The Government could face a no-confidence motion in Minister for Health Simon Harris in the last week of January or the first week of February after an opposition TD said he will force the Dáil vote.
Rural Independent TD for Cork South West Michael Collins said he wants to table the motion during his group's Dáil speaking time at the end of the month in a move that could potentially cause a snap general election.
Mr Collins said he and Rural Independents colleague Tipperary TD Mattie McGrath met in Leinster House yesterday to discuss seeking the vote.
Mr Collins said while he has yet to discuss the matter in detail with all members of the seven-strong Rural Independents, the convention within the group is to allow members to use their speaking time to push issues they feel strongly on.
The other members of the Rural Independents are Kerry TDs Michael and Danny Healy-Rae, Galway West TD Noel Grealish, Tipperary TD Michael Lowry and Clare TD Dr Michael Harty.
A meeting of the group is expected to take place when the Dáil returns next week, with Mr Collins saying he wants the no-confidence motion ratified at the meeting in time for a Dáil vote in the final week of January or first week of February.
Speaking on RTÉ's Morning Ireland, Mr Collins said he believes that there is support for the motion and should it come before the Dáil, it will be carried.
Mr Collins said there is an "unprecedented crisis" in the health care system.
He agreed that the motion would not get anyone off a trolley, but said that "someone must be held accountable".
He said that the number of people consistently on hospital trolleys, lengthy hospital waiting lists and, what he said is the need to bus hundreds of patients in his constituency waiting for cataract or hip treatment to Belfast, is no longer acceptable.
Fellow Independent TDs Mr McGrath and Michael Healy-Rae, meanwhile, speaking on RTÉ's Today with Sean O'Rourke, both said they also have no confidence in Mr Harris.
Mr Healy-Rae said the health service is "in a shambles" and Mr Harris should be ashamed of his tenure.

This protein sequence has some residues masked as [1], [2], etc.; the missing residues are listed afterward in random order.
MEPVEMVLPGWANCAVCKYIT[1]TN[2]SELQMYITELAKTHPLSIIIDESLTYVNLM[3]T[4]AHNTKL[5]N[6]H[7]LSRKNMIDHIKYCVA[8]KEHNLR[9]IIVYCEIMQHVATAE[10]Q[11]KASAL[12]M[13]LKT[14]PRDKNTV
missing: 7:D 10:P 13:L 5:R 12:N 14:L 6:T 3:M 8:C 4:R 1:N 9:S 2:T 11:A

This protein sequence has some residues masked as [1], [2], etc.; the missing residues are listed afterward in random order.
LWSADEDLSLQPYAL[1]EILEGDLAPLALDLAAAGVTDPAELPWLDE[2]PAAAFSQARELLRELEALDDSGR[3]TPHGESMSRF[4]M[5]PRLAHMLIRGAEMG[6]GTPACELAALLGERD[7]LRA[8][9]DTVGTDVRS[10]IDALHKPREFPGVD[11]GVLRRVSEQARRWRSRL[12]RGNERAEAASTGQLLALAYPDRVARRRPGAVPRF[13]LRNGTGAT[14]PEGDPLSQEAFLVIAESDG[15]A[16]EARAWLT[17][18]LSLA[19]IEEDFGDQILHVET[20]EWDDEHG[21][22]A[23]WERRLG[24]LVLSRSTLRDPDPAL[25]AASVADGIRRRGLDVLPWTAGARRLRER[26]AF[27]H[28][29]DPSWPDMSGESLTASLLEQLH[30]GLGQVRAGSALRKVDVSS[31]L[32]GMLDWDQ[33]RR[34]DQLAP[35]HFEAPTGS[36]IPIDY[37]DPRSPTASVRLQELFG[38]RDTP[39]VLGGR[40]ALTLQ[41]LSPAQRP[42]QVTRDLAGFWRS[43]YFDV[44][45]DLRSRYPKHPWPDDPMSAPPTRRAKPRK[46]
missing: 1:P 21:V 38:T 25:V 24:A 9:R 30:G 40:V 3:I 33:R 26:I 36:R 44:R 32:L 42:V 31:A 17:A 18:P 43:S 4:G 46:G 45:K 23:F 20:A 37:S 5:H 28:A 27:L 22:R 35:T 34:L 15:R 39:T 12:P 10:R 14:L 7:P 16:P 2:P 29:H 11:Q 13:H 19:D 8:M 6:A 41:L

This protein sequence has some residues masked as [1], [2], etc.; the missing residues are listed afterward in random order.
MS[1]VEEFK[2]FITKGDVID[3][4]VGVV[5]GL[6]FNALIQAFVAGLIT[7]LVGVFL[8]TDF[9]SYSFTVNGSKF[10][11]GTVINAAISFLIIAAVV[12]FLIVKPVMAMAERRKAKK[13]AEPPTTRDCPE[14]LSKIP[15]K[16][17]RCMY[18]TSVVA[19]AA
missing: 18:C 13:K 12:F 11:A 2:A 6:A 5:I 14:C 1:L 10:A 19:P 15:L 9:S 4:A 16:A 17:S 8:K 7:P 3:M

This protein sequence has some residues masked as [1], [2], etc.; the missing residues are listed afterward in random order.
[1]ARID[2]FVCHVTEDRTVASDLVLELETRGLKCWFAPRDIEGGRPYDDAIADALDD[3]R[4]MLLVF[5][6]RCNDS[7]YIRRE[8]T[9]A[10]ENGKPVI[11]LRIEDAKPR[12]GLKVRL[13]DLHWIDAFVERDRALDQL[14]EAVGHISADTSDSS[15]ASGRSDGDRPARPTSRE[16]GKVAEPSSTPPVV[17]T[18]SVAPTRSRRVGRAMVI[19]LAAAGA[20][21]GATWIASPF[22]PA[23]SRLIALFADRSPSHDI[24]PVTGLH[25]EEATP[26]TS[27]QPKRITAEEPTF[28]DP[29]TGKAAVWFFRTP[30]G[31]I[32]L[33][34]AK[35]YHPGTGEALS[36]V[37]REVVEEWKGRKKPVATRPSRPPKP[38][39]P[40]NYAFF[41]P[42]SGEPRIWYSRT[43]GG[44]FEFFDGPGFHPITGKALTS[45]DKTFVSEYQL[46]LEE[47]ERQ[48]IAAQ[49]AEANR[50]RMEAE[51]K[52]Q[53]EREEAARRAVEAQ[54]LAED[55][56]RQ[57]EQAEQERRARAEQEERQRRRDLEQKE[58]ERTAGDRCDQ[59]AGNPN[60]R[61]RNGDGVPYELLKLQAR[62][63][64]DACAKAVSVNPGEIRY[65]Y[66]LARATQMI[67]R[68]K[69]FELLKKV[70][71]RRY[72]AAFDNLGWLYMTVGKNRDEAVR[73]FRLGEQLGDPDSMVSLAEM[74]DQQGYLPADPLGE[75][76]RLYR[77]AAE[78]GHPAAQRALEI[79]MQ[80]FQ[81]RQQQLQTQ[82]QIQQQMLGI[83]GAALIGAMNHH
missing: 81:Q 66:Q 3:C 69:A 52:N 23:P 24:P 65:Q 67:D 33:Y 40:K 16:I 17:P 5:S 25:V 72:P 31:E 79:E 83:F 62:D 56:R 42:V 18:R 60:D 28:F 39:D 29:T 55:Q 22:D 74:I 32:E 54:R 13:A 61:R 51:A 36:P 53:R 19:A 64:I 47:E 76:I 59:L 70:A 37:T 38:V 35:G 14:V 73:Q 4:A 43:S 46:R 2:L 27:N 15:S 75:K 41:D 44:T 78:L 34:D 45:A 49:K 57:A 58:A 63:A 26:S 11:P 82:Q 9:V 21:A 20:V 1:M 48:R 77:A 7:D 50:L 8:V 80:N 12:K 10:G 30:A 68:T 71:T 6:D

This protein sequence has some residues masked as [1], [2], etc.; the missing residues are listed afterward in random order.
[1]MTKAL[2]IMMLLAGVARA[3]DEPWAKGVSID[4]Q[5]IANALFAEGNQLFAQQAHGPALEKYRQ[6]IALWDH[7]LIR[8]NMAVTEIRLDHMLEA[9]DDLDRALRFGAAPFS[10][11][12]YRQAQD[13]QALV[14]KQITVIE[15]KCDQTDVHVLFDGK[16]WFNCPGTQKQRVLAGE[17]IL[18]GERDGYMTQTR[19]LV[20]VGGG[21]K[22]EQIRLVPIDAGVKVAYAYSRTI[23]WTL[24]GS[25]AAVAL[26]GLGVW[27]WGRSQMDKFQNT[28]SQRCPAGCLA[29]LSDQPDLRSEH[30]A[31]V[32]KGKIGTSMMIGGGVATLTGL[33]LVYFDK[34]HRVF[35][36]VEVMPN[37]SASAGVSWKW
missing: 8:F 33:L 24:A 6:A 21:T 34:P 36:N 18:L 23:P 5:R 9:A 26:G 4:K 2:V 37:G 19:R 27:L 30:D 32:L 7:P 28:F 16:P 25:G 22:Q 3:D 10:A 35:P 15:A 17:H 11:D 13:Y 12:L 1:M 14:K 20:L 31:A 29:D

While a no-confidence motion in Minister Harris has been mooted since early December, its confirmation will put Taoiseach Leo Varadkar and Fianna Fáil leader Micheál Martin under further pressure during their general election date meeting in Dublin this evening.
This is because a vote will force Fianna Fáil to decide whether it wants to continue to abstain on no-confidence motions in line with the confidence and supply deal, or to vote with the Government.
On Tuesday, Mr Varadkar said he needs Mr Martin to confirm his party will vote with the Government on confidence votes if an April general election date can be agreed.
He said this is because of the razor tight Dáil numbers and the fact Fianna Fáil TD for Carlow/Kilkenny John McGuinness has said he will vote against the Government instead of abstaining - potentially causing the Government to collapse.
On Tuesday, Mr Martin said there is "no possibility at all" of his party voting with the Government and that it will only continue to abstain.
Confirmation that Mr Collins is seeking a Rural Independents no-confidence motion in Minister Harris by the last week of January or first week of February will gain further significance by the fact other parties appear lukewarm on tabling their own no confidence motions.
Senior Labour sources said that while they have made no decision, the party's Dáil speaking time is in the second half of February which - due to the White House St Patrick's Day visit and the fact an April general election could be called by mid-March - may make a motion irrelevant.
Similarly, senior Sinn Féin sources said while they have made no firm decision, they may use their Dáil time to table legislation key to their TDs individual general election campaigns.